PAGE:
State of the EU Emissions Trading Scheme
- Jul 7, 2018 12:51 am GMT
Last week, in a surprise to many, the European parliament defeated a proposal to postpone the auctioning of emissions permits, a move that would have propped up prices in the bloc’s carbon market, known as the EU Emissions Trading Scheme or ETS. The market reaction was quick and brutal, with the price of carbon allowances falling by more than 30%. The political reaction was similar — the Wall Street Journal wrote that the vote was the ‘equivalent of the pope renouncing celibacy‘.
Such proclamations are not limited to those opposed to action on climate. In London, a carbon industry insider explained that ‘We have reached the stage where the EU ETS has ceased to be an effective environmental policy.’ However, the fact that the ETS has fallen short of expectations has much more to do with unrealistic expectations than it does with a surprising decision by the European parliament. After all, the price of EU emissions allowances was €4.50 before the vote, hardly an indication of strength.
Tom Brookes, director of the European Climate Foundation, explained that the EU vote took on even greater significance because climate policy, ‘was an integral part of the brand’ of the European project.
As a brand, the commitment to climate policy has served Europe well, even as it has stepped back from a proposed tax on airline emissions and seen the recent expansion of new coal generation. However, when Europe has faced decisions that appear to place economic growth in opposition to climate policies, no one should be surprised that policy makers have chosen growth. As the Financial Times explains, ‘These days, it is accepted…that global warming has been consigned to a seat in the waiting room while the EU tends to a chronic economic crisis that has threatened the single currency and increased unemployment.’ Expressing a preference for economic growth simply means that Europeans have much in common with people all over the world, who have made similar choices in similar situations.
With expectations that Europe’s economic malaise is set to continue, and continuing concerns among European policy makers, industry and the public over high energy prices, it seems unlikely that the EU will soon revisit the parliament’s decision not to prop up the flailing carbon market in a way that dramatically increases carbon prices, much less the actual costs of energy. So while the ETS is not going away, advocates for action on climate are going to have to look elsewhere for progress.
From this perspective, perhaps the vote of the European parliament could serve as a wake-up call, much like the disastrous Copenhagen climate conference and the failed efforts to pass cap and trade legislation in the US. If climate policies are to succeed in decarbonising the global energy mix, they will have to be designed to work in concert with people’s hopes and dreams, which typically means economic growth in rich and poor countries alike.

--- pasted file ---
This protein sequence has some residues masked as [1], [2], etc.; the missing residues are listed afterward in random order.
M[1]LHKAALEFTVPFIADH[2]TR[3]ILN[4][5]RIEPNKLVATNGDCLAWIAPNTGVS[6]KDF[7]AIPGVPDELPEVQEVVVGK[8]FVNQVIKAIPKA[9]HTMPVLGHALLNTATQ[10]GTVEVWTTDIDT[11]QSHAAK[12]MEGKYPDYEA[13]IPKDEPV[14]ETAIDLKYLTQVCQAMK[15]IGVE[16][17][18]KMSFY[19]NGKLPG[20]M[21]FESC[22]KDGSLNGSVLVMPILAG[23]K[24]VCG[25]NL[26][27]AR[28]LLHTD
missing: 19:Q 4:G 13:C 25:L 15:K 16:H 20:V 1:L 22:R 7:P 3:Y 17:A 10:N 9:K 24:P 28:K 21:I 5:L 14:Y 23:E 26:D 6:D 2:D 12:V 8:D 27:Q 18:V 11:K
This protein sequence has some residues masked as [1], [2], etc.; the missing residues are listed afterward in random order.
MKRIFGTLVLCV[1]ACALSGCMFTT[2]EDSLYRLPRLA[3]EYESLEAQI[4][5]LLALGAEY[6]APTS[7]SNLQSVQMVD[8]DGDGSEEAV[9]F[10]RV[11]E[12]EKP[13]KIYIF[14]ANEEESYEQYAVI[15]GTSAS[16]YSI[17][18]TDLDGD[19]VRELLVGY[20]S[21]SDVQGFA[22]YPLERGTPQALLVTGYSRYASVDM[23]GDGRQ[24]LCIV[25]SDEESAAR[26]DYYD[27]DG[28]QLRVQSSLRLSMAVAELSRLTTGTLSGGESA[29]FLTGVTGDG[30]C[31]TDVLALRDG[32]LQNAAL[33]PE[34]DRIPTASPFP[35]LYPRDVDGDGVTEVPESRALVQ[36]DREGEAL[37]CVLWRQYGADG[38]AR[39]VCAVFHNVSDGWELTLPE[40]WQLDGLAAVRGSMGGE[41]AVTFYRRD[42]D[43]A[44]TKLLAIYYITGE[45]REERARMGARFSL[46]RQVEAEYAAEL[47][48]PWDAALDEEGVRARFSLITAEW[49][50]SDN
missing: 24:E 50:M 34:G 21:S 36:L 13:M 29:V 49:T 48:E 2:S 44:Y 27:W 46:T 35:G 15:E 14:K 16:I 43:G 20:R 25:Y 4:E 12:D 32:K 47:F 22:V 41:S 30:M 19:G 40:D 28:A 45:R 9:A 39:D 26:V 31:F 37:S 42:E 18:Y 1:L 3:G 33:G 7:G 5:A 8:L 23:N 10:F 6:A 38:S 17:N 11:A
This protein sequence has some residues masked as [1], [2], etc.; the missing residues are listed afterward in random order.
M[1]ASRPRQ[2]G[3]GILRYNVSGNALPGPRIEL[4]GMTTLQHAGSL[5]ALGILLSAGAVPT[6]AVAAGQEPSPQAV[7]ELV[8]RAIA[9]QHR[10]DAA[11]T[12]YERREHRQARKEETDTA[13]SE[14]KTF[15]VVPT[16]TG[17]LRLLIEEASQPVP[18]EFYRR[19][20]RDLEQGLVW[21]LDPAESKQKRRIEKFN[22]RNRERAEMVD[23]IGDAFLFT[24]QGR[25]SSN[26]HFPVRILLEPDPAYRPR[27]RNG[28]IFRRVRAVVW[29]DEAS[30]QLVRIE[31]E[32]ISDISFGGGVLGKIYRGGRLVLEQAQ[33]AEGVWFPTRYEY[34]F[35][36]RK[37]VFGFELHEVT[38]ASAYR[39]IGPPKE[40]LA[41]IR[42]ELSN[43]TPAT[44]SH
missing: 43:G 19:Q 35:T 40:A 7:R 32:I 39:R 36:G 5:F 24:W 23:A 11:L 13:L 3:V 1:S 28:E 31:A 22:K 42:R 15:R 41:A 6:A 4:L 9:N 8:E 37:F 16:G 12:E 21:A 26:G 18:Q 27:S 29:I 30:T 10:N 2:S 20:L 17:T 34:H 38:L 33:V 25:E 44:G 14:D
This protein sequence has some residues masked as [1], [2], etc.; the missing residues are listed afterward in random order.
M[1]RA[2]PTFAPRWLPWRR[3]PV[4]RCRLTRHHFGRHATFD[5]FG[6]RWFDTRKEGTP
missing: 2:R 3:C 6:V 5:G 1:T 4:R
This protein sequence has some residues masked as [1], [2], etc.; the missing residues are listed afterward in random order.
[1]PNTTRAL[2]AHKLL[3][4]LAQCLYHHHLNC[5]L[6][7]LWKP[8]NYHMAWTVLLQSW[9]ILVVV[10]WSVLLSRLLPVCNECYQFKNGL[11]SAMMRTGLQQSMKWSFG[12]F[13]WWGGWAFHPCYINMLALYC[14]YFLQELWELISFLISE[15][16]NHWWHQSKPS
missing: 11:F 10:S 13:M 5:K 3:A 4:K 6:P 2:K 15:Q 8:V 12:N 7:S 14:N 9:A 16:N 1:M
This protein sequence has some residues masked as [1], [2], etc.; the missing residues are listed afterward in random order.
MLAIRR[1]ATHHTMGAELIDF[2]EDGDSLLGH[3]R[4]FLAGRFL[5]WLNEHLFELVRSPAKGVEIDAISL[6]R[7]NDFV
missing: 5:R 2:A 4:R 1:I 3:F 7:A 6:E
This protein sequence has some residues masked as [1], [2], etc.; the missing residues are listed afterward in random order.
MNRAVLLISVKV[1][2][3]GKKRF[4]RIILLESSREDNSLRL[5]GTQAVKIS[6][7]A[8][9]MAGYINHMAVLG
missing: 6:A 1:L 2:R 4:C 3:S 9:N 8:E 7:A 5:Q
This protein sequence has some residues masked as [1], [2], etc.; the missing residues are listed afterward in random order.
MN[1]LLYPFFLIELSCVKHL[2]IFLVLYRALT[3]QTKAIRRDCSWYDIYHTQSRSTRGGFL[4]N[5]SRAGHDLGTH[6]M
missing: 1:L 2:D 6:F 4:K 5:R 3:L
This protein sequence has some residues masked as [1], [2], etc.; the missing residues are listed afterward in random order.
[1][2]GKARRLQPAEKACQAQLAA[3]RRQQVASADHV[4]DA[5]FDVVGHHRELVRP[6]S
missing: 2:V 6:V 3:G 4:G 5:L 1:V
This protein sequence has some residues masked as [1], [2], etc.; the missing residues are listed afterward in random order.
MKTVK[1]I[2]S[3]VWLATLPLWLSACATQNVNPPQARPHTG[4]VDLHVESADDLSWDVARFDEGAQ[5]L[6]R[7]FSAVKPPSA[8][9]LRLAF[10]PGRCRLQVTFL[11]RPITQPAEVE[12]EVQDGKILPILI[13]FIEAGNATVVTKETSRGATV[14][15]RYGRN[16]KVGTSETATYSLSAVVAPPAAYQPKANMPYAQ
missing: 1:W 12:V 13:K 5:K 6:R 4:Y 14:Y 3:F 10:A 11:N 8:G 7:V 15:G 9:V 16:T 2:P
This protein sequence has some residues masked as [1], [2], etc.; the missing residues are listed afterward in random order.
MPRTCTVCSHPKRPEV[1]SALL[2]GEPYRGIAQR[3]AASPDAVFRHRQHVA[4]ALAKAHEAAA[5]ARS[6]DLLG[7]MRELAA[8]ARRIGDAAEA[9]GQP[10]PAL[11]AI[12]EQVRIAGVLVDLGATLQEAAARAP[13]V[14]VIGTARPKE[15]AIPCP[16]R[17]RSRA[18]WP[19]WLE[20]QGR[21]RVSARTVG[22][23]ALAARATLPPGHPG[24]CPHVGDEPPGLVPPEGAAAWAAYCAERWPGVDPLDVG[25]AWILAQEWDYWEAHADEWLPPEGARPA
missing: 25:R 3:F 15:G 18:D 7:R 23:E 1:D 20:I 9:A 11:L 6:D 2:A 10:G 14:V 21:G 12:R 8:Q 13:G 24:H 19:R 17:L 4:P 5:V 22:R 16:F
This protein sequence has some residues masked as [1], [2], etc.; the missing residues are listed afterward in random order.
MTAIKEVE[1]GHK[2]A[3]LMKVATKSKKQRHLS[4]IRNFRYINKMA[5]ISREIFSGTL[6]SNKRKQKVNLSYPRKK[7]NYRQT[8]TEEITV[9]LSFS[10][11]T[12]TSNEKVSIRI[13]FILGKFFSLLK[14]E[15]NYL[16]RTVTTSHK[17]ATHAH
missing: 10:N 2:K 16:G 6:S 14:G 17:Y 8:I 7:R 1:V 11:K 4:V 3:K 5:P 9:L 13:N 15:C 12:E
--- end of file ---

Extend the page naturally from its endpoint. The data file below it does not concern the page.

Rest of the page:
Climate policy will be in focus in several elections later this year, including in Germany, which has embarked on an ambitious ‘energy transition’ away from fossil fuels and nuclear power, and Australia where the deeply unpopular Julia Gillard looks set to be replaced by Tony Abbott, who has promised to terminate the recently implemented carbon tax.
Just like Europe, Australia illustrates the perils of elevating branding over substance. Australia is due to join the European ETS in 2015, when the EU carbon price is expected to be in the neighborhood of A$4. This means the price of carbon in Australia would plummet from its current peg at A$23; that’s a price drop of A$19 for which Julia Gillard will be responsible. Tony Abbott, meanwhile, plans to terminate the Australian emissions trading scheme altogether, so he would be responsible the remaining A$4. From my perspective, far removed, it looks like opposing political parties in Australia are working together!
The reality of emissions reductions is that the decarbonisation of the global economy will occur when less carbon-intensive energy alternatives displace dirtier sources. In the US, a revolution in technologies for natural gas extraction has led to an unexpected increase in rates of decarbonisation and significant reductions in emissions, while underpinning economic growth and cheaper energy costs. However, broader expansion of gas technologies faces opposition, as does nuclear power which holds even greater promise for large quantities of carbon free energy, often from those same lobbies pressing for action on climate change.
Decisions about energy technologies matter a great deal: the IEA observed in a report released last week that the carbon intensity of global energy generation has not changed in 20 years, despite the rapid increase in solar and wind technologies. The lesson here is that markets don’t change carbon intensities, technology does. So long as debates over climate policies focus on trying to reify esoteric carbon markets and their associated politics, it is highly unlikely that the future will see policy outcomes any different than those observed to date.
Europe’s latest setback should nevertheless remind us that people remain generally willing to pay some price for attaining climate policy goals via a price on carbon, a lesson reinforced in Australia, New Zealand, California, my home town of Boulder and perhaps soon in China. We also know that accelerating decarbonisation of the economy requires a substantial commitment to energy innovation. Perhaps we are getting closer to the moment when advocates for action on climate put these points together in the form of a sustainable approach to climate policy.
Photo by Flickr user dmytrok.
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